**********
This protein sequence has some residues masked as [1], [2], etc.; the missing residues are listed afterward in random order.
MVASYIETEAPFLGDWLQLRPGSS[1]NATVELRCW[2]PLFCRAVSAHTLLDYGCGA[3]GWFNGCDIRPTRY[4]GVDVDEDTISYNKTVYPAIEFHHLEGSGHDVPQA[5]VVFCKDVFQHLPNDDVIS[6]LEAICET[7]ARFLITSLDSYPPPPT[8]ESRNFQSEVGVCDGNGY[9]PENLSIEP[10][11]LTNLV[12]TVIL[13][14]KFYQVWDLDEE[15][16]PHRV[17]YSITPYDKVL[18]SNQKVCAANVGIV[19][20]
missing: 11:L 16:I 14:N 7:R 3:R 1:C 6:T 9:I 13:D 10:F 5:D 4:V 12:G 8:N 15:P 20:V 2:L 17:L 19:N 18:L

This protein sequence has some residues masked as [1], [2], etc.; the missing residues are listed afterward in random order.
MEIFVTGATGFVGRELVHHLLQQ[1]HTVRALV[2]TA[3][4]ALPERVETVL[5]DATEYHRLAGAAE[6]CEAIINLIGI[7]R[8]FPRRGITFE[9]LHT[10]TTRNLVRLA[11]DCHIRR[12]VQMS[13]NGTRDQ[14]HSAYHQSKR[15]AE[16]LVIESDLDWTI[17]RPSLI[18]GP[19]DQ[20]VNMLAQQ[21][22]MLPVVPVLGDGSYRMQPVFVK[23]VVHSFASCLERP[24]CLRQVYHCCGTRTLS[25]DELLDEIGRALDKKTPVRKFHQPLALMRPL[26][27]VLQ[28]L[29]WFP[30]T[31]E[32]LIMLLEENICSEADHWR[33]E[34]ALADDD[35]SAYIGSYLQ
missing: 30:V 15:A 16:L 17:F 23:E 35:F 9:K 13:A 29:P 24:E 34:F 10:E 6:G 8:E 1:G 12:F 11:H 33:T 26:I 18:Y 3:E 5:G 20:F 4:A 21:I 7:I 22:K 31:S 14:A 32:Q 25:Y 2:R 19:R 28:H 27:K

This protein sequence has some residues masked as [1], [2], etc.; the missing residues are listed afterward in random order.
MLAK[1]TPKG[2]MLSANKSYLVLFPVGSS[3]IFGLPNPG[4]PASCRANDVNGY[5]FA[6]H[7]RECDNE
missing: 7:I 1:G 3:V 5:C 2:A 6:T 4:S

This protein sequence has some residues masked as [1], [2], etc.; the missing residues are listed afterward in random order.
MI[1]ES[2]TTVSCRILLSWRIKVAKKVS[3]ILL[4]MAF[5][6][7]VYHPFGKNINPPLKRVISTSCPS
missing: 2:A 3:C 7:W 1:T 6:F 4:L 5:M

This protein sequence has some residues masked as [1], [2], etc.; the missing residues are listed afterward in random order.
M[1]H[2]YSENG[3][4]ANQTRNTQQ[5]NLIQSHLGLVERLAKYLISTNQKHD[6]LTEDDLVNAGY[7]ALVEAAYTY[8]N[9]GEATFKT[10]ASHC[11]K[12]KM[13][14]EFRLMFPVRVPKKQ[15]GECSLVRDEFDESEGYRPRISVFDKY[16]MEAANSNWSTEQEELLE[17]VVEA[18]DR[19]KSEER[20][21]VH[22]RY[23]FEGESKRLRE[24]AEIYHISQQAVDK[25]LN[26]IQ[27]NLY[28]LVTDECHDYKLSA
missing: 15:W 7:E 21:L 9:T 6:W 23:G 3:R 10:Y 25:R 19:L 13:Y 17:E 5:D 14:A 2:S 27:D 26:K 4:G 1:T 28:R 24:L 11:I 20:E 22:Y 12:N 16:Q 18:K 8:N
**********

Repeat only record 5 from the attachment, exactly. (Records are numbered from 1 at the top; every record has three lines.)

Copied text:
This protein sequence has some residues masked as [1], [2], etc.; the missing residues are listed afterward in random order.
M[1]H[2]YSENG[3][4]ANQTRNTQQ[5]NLIQSHLGLVERLAKYLISTNQKHD[6]LTEDDLVNAGY[7]ALVEAAYTY[8]N[9]GEATFKT[10]ASHC[11]K[12]KM[13][14]EFRLMFPVRVPKKQ[15]GECSLVRDEFDESEGYRPRISVFDKY[16]MEAANSNWSTEQEELLE[17]VVEA[18]DR[19]KSEER[20][21]VH[22]RY[23]FEGESKRLRE[24]AEIYHISQQAVDK[25]LN[26]IQ[27]NLY[28]LVTDECHDYKLSA
missing: 15:W 7:E 21:L 9:T 6:W 23:G 3:R 10:Y 25:R 19:L 13:Y 17:E 5:D 14:A 2:S 27:D 26:K 4:G 1:T 28:R 24:L 11:I 20:E 22:Y 12:N 16:Q 18:K 8:N